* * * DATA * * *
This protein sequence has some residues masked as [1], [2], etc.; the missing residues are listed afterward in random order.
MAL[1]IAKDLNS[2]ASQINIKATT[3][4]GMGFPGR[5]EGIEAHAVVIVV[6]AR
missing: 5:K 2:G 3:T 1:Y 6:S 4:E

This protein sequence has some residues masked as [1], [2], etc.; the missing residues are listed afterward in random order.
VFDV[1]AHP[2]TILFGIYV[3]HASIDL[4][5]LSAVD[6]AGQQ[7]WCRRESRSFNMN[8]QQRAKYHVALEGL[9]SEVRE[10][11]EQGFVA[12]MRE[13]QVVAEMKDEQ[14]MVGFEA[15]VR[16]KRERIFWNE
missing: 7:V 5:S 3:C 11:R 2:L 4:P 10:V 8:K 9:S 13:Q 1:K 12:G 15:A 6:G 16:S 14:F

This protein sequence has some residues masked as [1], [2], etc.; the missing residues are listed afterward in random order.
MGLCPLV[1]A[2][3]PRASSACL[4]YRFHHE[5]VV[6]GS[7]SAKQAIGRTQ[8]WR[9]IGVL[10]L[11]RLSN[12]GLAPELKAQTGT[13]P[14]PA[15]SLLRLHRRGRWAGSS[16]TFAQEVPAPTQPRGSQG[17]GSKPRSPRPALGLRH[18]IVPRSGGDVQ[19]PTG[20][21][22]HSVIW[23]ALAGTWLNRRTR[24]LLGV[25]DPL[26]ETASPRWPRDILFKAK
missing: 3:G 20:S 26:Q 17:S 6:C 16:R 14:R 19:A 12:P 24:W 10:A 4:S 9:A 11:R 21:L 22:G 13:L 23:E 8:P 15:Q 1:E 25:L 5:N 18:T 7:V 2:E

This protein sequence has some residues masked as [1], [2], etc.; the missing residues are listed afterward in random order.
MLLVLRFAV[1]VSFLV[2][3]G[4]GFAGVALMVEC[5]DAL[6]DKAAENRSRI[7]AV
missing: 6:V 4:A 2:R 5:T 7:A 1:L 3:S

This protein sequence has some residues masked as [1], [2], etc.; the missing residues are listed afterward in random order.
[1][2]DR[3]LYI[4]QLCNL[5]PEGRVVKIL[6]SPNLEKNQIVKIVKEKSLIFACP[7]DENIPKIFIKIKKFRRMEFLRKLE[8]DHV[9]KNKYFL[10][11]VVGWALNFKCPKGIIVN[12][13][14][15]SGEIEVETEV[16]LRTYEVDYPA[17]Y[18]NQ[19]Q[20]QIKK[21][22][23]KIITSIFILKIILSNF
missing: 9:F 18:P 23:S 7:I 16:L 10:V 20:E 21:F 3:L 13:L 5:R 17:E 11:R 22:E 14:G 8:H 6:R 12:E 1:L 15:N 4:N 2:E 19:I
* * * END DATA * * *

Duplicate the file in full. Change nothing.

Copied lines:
This protein sequence has some residues masked as [1], [2], etc.; the missing residues are listed afterward in random order.
MAL[1]IAKDLNS[2]ASQINIKATT[3][4]GMGFPGR[5]EGIEAHAVVIVV[6]AR
missing: 5:K 2:G 3:T 1:Y 6:S 4:E

This protein sequence has some residues masked as [1], [2], etc.; the missing residues are listed afterward in random order.
VFDV[1]AHP[2]TILFGIYV[3]HASIDL[4][5]LSAVD[6]AGQQ[7]WCRRESRSFNMN[8]QQRAKYHVALEGL[9]SEVRE[10][11]EQGFVA[12]MRE[13]QVVAEMKDEQ[14]MVGFEA[15]VR[16]KRERIFWNE
missing: 7:V 5:S 3:C 11:R 2:L 4:P 10:V 8:K 9:S 13:Q 1:K 12:G 15:A 6:G 16:S 14:F

This protein sequence has some residues masked as [1], [2], etc.; the missing residues are listed afterward in random order.
MGLCPLV[1]A[2][3]PRASSACL[4]YRFHHE[5]VV[6]GS[7]SAKQAIGRTQ[8]WR[9]IGVL[10]L[11]RLSN[12]GLAPELKAQTGT[13]P[14]PA[15]SLLRLHRRGRWAGSS[16]TFAQEVPAPTQPRGSQG[17]GSKPRSPRPALGLRH[18]IVPRSGGDVQ[19]PTG[20][21][22]HSVIW[23]ALAGTWLNRRTR[24]LLGV[25]DPL[26]ETASPRWPRDILFKAK
missing: 3:G 20:S 26:Q 17:S 6:C 16:R 14:R 19:A 12:P 24:W 10:A 4:S 9:A 11:R 21:L 22:G 13:L 23:E 8:P 15:Q 1:E 25:L 5:N 18:T 7:V 2:E

This protein sequence has some residues masked as [1], [2], etc.; the missing residues are listed afterward in random order.
MLLVLRFAV[1]VSFLV[2][3]G[4]GFAGVALMVEC[5]DAL[6]DKAAENRSRI[7]AV
missing: 6:V 4:A 2:R 5:T 7:A 1:L 3:S

This protein sequence has some residues masked as [1], [2], etc.; the missing residues are listed afterward in random order.
[1][2]DR[3]LYI[4]QLCNL[5]PEGRVVKIL[6]SPNLEKNQIVKIVKEKSLIFACP[7]DENIPKIFIKIKKFRRMEFLRKLE[8]DHV[9]KNKYFL[10][11]VVGWALNFKCPKGIIVN[12][13][14][15]SGEIEVETEV[16]LRTYEVDYPA[17]Y[18]NQ[19]Q[20]QIKK[21][22][23]KIITSIFILKIILSNF
missing: 9:F 18:P 23:S 7:I 16:L 10:V 20:E 21:F 3:L 13:L 5:R 17:E 11:R 22:E 14:G 8:H 6:R 12:E 1:L 15:N 4:N 2:E 19:I